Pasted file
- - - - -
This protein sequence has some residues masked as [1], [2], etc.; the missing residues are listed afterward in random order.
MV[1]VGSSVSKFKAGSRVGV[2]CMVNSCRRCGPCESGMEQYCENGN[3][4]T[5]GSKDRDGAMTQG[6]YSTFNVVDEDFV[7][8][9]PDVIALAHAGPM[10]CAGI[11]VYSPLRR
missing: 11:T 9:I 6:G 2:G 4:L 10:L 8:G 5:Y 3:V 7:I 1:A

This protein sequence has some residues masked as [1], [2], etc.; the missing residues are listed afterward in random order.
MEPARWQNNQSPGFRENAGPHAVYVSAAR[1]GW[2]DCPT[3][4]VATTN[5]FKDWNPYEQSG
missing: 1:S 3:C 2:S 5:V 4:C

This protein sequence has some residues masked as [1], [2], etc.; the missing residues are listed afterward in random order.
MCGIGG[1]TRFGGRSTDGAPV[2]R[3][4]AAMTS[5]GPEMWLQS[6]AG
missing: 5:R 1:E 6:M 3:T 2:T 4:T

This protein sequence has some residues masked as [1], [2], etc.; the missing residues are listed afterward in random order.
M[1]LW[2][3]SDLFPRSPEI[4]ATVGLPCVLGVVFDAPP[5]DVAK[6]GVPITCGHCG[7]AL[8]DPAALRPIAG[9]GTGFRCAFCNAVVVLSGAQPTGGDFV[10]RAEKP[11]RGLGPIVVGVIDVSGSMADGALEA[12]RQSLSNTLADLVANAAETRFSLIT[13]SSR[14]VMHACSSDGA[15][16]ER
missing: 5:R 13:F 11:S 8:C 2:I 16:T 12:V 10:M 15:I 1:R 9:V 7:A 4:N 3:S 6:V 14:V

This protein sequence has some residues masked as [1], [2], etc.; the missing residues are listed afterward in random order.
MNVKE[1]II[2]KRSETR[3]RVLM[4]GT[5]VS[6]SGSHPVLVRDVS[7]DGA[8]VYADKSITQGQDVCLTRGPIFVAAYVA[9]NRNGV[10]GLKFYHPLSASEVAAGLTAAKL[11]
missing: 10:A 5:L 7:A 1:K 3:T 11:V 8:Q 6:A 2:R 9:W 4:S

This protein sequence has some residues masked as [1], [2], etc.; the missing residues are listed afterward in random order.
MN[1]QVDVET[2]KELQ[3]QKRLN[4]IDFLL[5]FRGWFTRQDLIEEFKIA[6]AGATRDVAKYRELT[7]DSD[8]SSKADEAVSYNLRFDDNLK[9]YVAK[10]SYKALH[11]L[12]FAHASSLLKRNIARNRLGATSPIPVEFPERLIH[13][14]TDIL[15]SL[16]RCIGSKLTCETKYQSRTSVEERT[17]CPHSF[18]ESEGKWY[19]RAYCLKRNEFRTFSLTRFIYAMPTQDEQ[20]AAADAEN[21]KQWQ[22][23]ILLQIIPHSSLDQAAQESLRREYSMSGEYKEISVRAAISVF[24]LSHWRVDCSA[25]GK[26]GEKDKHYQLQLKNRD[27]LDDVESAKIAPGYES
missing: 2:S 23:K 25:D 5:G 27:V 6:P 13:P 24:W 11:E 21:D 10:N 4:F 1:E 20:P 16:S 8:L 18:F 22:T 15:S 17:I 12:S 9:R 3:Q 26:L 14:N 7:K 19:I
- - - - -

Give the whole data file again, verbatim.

This protein sequence has some residues masked as [1], [2], etc.; the missing residues are listed afterward in random order.
MV[1]VGSSVSKFKAGSRVGV[2]CMVNSCRRCGPCESGMEQYCENGN[3][4]T[5]GSKDRDGAMTQG[6]YSTFNVVDEDFV[7][8][9]PDVIALAHAGPM[10]CAGI[11]VYSPLRR
missing: 11:T 9:I 6:G 2:G 4:L 10:L 8:G 5:Y 3:V 7:I 1:A

This protein sequence has some residues masked as [1], [2], etc.; the missing residues are listed afterward in random order.
MEPARWQNNQSPGFRENAGPHAVYVSAAR[1]GW[2]DCPT[3][4]VATTN[5]FKDWNPYEQSG
missing: 1:S 3:C 2:S 5:V 4:C

This protein sequence has some residues masked as [1], [2], etc.; the missing residues are listed afterward in random order.
MCGIGG[1]TRFGGRSTDGAPV[2]R[3][4]AAMTS[5]GPEMWLQS[6]AG
missing: 5:R 1:E 6:M 3:T 2:T 4:T

This protein sequence has some residues masked as [1], [2], etc.; the missing residues are listed afterward in random order.
M[1]LW[2][3]SDLFPRSPEI[4]ATVGLPCVLGVVFDAPP[5]DVAK[6]GVPITCGHCG[7]AL[8]DPAALRPIAG[9]GTGFRCAFCNAVVVLSGAQPTGGDFV[10]RAEKP[11]RGLGPIVVGVIDVSGSMADGALEA[12]RQSLSNTLADLVANAAETRFSLIT[13]SSR[14]VMHACSSDGA[15][16]ER
missing: 5:R 13:F 11:S 8:C 2:I 16:T 12:V 10:M 15:I 1:R 9:V 7:A 4:N 3:S 6:V 14:V

This protein sequence has some residues masked as [1], [2], etc.; the missing residues are listed afterward in random order.
MNVKE[1]II[2]KRSETR[3]RVLM[4]GT[5]VS[6]SGSHPVLVRDVS[7]DGA[8]VYADKSITQGQDVCLTRGPIFVAAYVA[9]NRNGV[10]GLKFYHPLSASEVAAGLTAAKL[11]
missing: 10:A 5:L 7:A 1:K 3:T 11:V 8:Q 6:A 2:R 9:W 4:S

This protein sequence has some residues masked as [1], [2], etc.; the missing residues are listed afterward in random order.
MN[1]QVDVET[2]KELQ[3]QKRLN[4]IDFLL[5]FRGWFTRQDLIEEFKIA[6]AGATRDVAKYRELT[7]DSD[8]SSKADEAVSYNLRFDDNLK[9]YVAK[10]SYKALH[11]L[12]FAHASSLLKRNIARNRLGATSPIPVEFPERLIH[13][14]TDIL[15]SL[16]RCIGSKLTCETKYQSRTSVEERT[17]CPHSF[18]ESEGKWY[19]RAYCLKRNEFRTFSLTRFIYAMPTQDEQ[20]AAADAEN[21]KQWQ[22][23]ILLQIIPHSSLDQAAQESLRREYSMSGEYKEISVRAAISVF[24]LSHWRVDCSA[25]GK[26]GEKDKHYQLQLKNRD[27]LDDVESAKIAPGYES
missing: 2:S 23:K 25:D 5:G 27:V 6:P 13:P 24:W 11:E 21:D 10:N 4:F 1:E 20:P 16:S 8:L 18:F 22:T 15:S 17:I 12:S 9:R 3:Q 26:L 14:N 7:K 19:I